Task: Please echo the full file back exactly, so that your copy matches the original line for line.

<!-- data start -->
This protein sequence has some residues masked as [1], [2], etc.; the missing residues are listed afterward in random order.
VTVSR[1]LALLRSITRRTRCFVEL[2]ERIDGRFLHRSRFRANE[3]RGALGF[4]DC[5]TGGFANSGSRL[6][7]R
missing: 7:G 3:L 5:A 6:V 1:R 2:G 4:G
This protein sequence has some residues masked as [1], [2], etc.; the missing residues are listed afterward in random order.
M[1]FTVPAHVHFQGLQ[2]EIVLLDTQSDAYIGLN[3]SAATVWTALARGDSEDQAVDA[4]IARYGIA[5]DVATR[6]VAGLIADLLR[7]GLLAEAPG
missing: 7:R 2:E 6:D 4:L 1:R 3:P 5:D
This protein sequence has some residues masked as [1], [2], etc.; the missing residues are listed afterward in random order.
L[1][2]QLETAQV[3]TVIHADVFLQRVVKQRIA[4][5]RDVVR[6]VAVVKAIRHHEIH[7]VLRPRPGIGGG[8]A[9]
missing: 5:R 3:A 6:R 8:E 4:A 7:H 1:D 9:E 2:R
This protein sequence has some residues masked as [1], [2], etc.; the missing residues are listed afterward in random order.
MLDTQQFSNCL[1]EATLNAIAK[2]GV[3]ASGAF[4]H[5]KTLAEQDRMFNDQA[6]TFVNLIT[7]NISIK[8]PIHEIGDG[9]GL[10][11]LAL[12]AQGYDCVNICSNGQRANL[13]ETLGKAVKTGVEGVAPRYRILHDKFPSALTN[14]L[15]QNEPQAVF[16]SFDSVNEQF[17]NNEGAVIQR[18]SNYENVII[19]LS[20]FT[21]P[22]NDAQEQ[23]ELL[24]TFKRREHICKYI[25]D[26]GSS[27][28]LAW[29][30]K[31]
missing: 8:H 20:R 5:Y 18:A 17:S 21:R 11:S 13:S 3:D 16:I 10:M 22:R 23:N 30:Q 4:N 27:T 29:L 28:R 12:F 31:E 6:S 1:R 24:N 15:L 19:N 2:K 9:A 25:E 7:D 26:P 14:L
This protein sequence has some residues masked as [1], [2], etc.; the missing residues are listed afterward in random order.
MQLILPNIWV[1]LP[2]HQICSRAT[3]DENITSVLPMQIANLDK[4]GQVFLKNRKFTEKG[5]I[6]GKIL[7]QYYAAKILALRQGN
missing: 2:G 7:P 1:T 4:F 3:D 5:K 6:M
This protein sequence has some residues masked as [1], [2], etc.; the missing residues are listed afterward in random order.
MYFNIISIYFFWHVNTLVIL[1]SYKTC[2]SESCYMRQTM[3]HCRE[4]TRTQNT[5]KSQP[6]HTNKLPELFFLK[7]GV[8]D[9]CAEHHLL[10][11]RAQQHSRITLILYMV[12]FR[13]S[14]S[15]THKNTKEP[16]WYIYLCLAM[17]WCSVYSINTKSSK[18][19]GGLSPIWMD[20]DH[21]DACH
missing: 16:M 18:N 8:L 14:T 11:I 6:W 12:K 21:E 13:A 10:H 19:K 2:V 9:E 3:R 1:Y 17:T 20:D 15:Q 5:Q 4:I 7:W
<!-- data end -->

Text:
This protein sequence has some residues masked as [1], [2], etc.; the missing residues are listed afterward in random order.
VTVSR[1]LALLRSITRRTRCFVEL[2]ERIDGRFLHRSRFRANE[3]RGALGF[4]DC[5]TGGFANSGSRL[6][7]R
missing: 7:G 3:L 5:A 6:V 1:R 2:G 4:G
This protein sequence has some residues masked as [1], [2], etc.; the missing residues are listed afterward in random order.
M[1]FTVPAHVHFQGLQ[2]EIVLLDTQSDAYIGLN[3]SAATVWTALARGDSEDQAVDA[4]IARYGIA[5]DVATR[6]VAGLIADLLR[7]GLLAEAPG
missing: 7:R 2:E 6:D 4:L 1:R 3:P 5:D
This protein sequence has some residues masked as [1], [2], etc.; the missing residues are listed afterward in random order.
L[1][2]QLETAQV[3]TVIHADVFLQRVVKQRIA[4][5]RDVVR[6]VAVVKAIRHHEIH[7]VLRPRPGIGGG[8]A[9]
missing: 5:R 3:A 6:R 8:E 4:A 7:H 1:D 9:E 2:R
This protein sequence has some residues masked as [1], [2], etc.; the missing residues are listed afterward in random order.
MLDTQQFSNCL[1]EATLNAIAK[2]GV[3]ASGAF[4]H[5]KTLAEQDRMFNDQA[6]TFVNLIT[7]NISIK[8]PIHEIGDG[9]GL[10][11]LAL[12]AQGYDCVNICSNGQRANL[13]ETLGKAVKTGVEGVAPRYRILHDKFPSALTN[14]L[15]QNEPQAVF[16]SFDSVNEQF[17]NNEGAVIQR[18]SNYENVII[19]LS[20]FT[21]P[22]NDAQEQ[23]ELL[24]TFKRREHICKYI[25]D[26]GSS[27][28]LAW[29][30]K[31]
missing: 8:H 20:R 5:Y 18:A 17:S 21:R 11:S 13:S 3:D 16:I 10:M 22:R 23:N 30:Q 4:N 27:T 29:L 28:R 12:F 31:E 6:S 1:R 24:N 15:L 19:N 2:K 9:A 25:E 7:D 26:P 14:L
This protein sequence has some residues masked as [1], [2], etc.; the missing residues are listed afterward in random order.
MQLILPNIWV[1]LP[2]HQICSRAT[3]DENITSVLPMQIANLDK[4]GQVFLKNRKFTEKG[5]I[6]GKIL[7]QYYAAKILALRQGN
missing: 2:G 7:P 1:T 4:F 3:D 5:K 6:M
This protein sequence has some residues masked as [1], [2], etc.; the missing residues are listed afterward in random order.
MYFNIISIYFFWHVNTLVIL[1]SYKTC[2]SESCYMRQTM[3]HCRE[4]TRTQNT[5]KSQP[6]HTNKLPELFFLK[7]GV[8]D[9]CAEHHLL[10][11]RAQQHSRITLILYMV[12]FR[13]S[14]S[15]THKNTKEP[16]WYIYLCLAM[17]WCSVYSINTKSSK[18][19]GGLSPIWMD[20]DH[21]DACH
missing: 16:M 18:N 8:L 14:T 11:I 6:W 12:K 21:E 13:A 10:H 19:K 2:V 9:E 3:R 1:Y 17:T 20:D 15:Q 5:Q 4:I 7:W